Automata, Inc.

To pronounce “Automata”, you might say:

  • aw-tomuhtuh but
  • aw-toh-may-tuh

sounds more like “auto” and “mata“.

The word “automata” is the plural of “automaton”.  An automaton is an automatic thing as in automation.

  • Latin, self-operating machine, from Greek, from neuter of autómatos, self-acting; see automatic[1]
  • 1611, from L. automaton, from Gk. automaton, neut. of autómatos “self-acting,” from autos “self” + matos “thinking, animated.”[2]
  • 1605-1615, from L: automatic device from Gk, n. use of neut. of autómatos spontaneous, acting without human agency, equiv. to auto- + -matos, adj. deriv. from base of memonénai to intend, ménos might, force[3]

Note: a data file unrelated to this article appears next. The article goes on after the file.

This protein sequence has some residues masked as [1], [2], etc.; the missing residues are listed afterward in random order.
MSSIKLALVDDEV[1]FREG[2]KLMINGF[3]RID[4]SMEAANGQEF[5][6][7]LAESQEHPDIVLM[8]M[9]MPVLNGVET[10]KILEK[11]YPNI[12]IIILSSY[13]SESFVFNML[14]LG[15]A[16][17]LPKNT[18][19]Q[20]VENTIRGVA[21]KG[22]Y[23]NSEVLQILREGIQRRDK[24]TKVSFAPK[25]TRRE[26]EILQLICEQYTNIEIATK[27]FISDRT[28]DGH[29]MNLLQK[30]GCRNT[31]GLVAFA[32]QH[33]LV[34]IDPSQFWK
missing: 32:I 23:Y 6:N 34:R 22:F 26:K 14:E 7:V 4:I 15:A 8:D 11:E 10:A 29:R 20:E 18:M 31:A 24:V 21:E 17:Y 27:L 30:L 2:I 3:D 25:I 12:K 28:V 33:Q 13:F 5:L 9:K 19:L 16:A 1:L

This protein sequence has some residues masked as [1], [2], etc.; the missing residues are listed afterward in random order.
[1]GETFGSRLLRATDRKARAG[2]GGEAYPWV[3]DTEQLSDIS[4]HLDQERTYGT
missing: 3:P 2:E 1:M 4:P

Automata act autonomously with thought, intention, and effect.

Automata, Inc. builds systems that act with thought, intent, and effect; that know and learn.

[1] The American Heritage Dictionary of the English Language, Houghton Mifflin Company
[2] Online Etymology Dictionary, Douglas Harper
[3] Random House Unabridged Dictionary, Random House, Inc.